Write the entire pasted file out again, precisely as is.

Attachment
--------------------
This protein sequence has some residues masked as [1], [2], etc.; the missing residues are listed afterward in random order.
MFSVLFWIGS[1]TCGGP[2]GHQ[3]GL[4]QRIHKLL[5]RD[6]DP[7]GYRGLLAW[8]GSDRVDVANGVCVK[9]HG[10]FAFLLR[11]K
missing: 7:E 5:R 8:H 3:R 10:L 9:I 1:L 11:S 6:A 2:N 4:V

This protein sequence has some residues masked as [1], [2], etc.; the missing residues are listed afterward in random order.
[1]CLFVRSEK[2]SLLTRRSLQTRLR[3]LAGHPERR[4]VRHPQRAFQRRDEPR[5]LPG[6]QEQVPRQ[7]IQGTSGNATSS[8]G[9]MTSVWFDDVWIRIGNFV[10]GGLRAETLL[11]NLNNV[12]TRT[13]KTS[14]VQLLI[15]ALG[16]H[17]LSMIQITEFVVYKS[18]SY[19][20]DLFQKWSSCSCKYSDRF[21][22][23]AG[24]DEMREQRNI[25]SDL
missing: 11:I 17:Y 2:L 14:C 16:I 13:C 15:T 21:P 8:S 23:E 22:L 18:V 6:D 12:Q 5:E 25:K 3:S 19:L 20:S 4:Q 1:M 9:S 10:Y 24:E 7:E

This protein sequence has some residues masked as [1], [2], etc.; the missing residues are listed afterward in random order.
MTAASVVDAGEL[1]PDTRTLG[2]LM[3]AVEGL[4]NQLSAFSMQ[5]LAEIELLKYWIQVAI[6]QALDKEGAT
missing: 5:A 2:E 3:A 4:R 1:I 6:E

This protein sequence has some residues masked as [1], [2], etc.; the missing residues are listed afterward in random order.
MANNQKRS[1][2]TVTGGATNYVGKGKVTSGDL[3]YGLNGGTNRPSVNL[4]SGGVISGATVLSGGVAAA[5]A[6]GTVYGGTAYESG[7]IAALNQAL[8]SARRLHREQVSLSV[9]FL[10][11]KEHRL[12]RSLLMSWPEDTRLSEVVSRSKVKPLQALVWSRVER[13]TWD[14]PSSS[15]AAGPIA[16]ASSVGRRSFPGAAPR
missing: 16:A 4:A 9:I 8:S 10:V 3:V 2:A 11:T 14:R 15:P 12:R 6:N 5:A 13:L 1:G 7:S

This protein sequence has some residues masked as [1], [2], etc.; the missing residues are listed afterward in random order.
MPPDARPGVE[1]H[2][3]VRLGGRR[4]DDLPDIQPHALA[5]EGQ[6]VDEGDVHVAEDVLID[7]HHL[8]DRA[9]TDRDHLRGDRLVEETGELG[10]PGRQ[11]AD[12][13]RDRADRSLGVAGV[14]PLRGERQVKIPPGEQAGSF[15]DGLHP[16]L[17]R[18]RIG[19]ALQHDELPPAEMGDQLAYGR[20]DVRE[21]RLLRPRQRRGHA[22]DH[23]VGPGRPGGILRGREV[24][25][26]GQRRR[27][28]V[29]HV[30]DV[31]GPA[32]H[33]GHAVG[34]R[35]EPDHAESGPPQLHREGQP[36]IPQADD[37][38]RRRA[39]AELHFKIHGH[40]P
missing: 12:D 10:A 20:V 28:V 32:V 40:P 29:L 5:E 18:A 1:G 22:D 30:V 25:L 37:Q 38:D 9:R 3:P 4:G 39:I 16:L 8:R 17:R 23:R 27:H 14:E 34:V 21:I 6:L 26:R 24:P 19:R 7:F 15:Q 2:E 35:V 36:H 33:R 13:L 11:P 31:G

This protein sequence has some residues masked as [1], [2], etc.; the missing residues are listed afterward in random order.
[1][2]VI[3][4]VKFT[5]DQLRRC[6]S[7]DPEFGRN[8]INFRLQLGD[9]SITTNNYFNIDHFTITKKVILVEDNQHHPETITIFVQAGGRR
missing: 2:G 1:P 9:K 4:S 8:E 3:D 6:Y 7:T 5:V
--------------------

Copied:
This protein sequence has some residues masked as [1], [2], etc.; the missing residues are listed afterward in random order.
MFSVLFWIGS[1]TCGGP[2]GHQ[3]GL[4]QRIHKLL[5]RD[6]DP[7]GYRGLLAW[8]GSDRVDVANGVCVK[9]HG[10]FAFLLR[11]K
missing: 7:E 5:R 8:H 3:R 10:L 9:I 1:L 11:S 6:A 2:N 4:V

This protein sequence has some residues masked as [1], [2], etc.; the missing residues are listed afterward in random order.
[1]CLFVRSEK[2]SLLTRRSLQTRLR[3]LAGHPERR[4]VRHPQRAFQRRDEPR[5]LPG[6]QEQVPRQ[7]IQGTSGNATSS[8]G[9]MTSVWFDDVWIRIGNFV[10]GGLRAETLL[11]NLNNV[12]TRT[13]KTS[14]VQLLI[15]ALG[16]H[17]LSMIQITEFVVYKS[18]SY[19][20]DLFQKWSSCSCKYSDRF[21][22][23]AG[24]DEMREQRNI[25]SDL
missing: 11:I 17:Y 2:L 14:C 16:I 13:C 15:T 21:P 8:S 23:E 22:L 18:V 6:D 12:Q 5:E 25:K 3:S 19:L 20:S 4:Q 1:M 9:S 10:Y 24:E 7:E

This protein sequence has some residues masked as [1], [2], etc.; the missing residues are listed afterward in random order.
MTAASVVDAGEL[1]PDTRTLG[2]LM[3]AVEGL[4]NQLSAFSMQ[5]LAEIELLKYWIQVAI[6]QALDKEGAT
missing: 5:A 2:E 3:A 4:R 1:I 6:E

This protein sequence has some residues masked as [1], [2], etc.; the missing residues are listed afterward in random order.
MANNQKRS[1][2]TVTGGATNYVGKGKVTSGDL[3]YGLNGGTNRPSVNL[4]SGGVISGATVLSGGVAAA[5]A[6]GTVYGGTAYESG[7]IAALNQAL[8]SARRLHREQVSLSV[9]FL[10][11]KEHRL[12]RSLLMSWPEDTRLSEVVSRSKVKPLQALVWSRVER[13]TWD[14]PSSS[15]AAGPIA[16]ASSVGRRSFPGAAPR
missing: 16:A 4:A 9:I 8:S 10:V 3:V 2:A 11:T 14:R 15:P 12:R 6:N 5:A 13:L 1:G 7:S

This protein sequence has some residues masked as [1], [2], etc.; the missing residues are listed afterward in random order.
MPPDARPGVE[1]H[2][3]VRLGGRR[4]DDLPDIQPHALA[5]EGQ[6]VDEGDVHVAEDVLID[7]HHL[8]DRA[9]TDRDHLRGDRLVEETGELG[10]PGRQ[11]AD[12][13]RDRADRSLGVAGV[14]PLRGERQVKIPPGEQAGSF[15]DGLHP[16]L[17]R[18]RIG[19]ALQHDELPPAEMGDQLAYGR[20]DVRE[21]RLLRPRQRRGHA[22]DH[23]VGPGRPGGILRGREV[24][25][26]GQRRR[27][28]V[29]HV[30]DV[31]GPA[32]H[33]GHAVG[34]R[35]EPDHAESGPPQLHREGQP[36]IPQADD[37][38]RRRA[39]AELHFKIHGH[40]P
missing: 12:D 10:A 20:V 28:V 32:V 40:P 29:L 5:E 18:A 1:G 22:D 30:V 25:L 37:Q 38:D 9:R 3:P 4:G 39:I 16:L 8:R 17:R 23:R 27:H 14:E 34:V 21:I 6:L 26:R 24:P 19:R 7:F 15:Q 2:E 35:V 36:H 33:R 13:L 11:P 31:G

This protein sequence has some residues masked as [1], [2], etc.; the missing residues are listed afterward in random order.
[1][2]VI[3][4]VKFT[5]DQLRRC[6]S[7]DPEFGRN[8]INFRLQLGD[9]SITTNNYFNIDHFTITKKVILVEDNQHHPETITIFVQAGGRR
missing: 2:G 1:P 9:K 4:S 8:E 3:D 6:Y 7:T 5:V